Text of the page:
Monday, December 26, 2016

Christmas A Converted Pagan Holiday?

On this, the Second Day of Christmas (Dec. 26th)... the Date of Christmas Discussion is revisited...

This article is in follow-up to one I posted back in 2007:  Calculating Christmas (an article I reposted from Touchstone Magazine, Tighe, 2003).

This topic came up again in a family discussion last night (Christmas Night) after we had Christmas dinner (which, due to lack of planning on our part was at Denny's - hey, "They're always open!").  The discussion was back at my place as we sat around the Christmas tree enjoying some egg nog and other festive beverages.  Someone mentioned the pagan origins of the date of Christmas and when I mentioned that in reality the date had nothing to do with pagan origins - rather it was based upon the date believed to be the Conception of Jesus on March 25th which brought us to December 25th (nine months later).

Dates brought up were for Saternalia (which always ended BY December 23rd - One must ask too, why would the Catholic hierarchy have picked a date TWO DAYS AFTER Saternalia if they wanted to "replace" that celebration with the Christ Mass?) and Sol Invictus, which was celebrated on December 25th - but not until late in the 3rd century - and Catholics had already been celebrating Christmas on December 25th by that time!  In fact the Roman Emperor, Aurelius, who instituted Sol Invictus, is said to have done so to counter the growing popularity of the Catholic holiday of the Christ Mass (Christmas).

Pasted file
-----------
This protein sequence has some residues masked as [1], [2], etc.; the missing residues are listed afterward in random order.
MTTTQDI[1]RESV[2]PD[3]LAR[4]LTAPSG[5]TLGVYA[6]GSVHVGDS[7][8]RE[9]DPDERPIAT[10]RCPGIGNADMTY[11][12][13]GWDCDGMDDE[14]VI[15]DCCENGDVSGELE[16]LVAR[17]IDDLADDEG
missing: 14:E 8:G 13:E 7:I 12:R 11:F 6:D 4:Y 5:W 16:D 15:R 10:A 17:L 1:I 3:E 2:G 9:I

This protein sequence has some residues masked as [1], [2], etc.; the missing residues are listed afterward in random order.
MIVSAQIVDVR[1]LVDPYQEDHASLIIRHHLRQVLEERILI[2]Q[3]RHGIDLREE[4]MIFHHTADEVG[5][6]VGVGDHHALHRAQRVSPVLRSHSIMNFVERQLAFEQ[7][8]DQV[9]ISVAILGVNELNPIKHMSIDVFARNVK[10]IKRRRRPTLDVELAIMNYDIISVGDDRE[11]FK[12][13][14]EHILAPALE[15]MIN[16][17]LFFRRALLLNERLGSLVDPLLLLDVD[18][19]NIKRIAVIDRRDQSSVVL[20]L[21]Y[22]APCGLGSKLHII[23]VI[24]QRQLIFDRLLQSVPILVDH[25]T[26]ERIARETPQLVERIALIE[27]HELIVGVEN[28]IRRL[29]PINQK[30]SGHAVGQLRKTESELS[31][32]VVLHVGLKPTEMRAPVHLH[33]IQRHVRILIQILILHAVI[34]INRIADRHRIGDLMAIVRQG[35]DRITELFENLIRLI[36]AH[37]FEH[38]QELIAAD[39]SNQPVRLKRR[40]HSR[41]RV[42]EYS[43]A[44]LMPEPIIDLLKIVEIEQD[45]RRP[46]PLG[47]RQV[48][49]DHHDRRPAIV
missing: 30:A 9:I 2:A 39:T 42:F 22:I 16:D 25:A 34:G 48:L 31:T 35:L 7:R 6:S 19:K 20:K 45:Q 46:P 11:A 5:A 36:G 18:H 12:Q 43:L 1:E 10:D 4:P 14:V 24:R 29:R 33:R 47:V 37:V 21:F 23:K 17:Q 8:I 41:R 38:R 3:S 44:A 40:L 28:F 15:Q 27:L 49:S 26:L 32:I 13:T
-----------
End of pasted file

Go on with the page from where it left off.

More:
Also, at least as early as the second century, the Feast of the Conception of John the Baptist was celebrated on September 9th.  Scripture states that the Annunciation took place in the sixth month of Elizabeth's (John the Baptist's mother) pregnancy.  Go six months out from September and you have March.

Now, considering that ancient belief was that one's death date was the same as their conception date, in Eastern Christianity they went with April 6th as this date for Good Friday while the West settled on March 25th.  One problem we'd have with the Eastern date is "instead of working off of 14 Nisan from the Hebrew calendar they used the 14th of the first spring month (Artemisios) in their Greek calendar–April 6 to us. And April 6 is, of course, exactly 9 months before the eastern date for the birth of Jesus, January 6." (qtd. from Barney. 2006).  The West used 14 Nisan and came up with March 25th.  This is also why Eastern Orthodoxy and Catholic/Western Easter usually falls upon different days.

For more information and discussion, I recommend the following (short) videos too:

Fr. Mitch Pacwa and Dr. Scott Hahn correct a young priest or seminarian:

And from Defeat Modernism ( the commentary goes into more details:

Barney, 2006 - April 6th and the Conception of Jesus -

Defeating Modernism - video -

EWTN Live - video -

Tighe, William J. - Touchstone Magazine - Calculating Christmas -


  1. There is also a very good book on the subject which covers much of the ground you did: "The Origins of Christmas" by Joseph F. Kelly, PhD. I used this book as a source for a college seminar on Christmas for my Theology degree. It is very readable and well researched.


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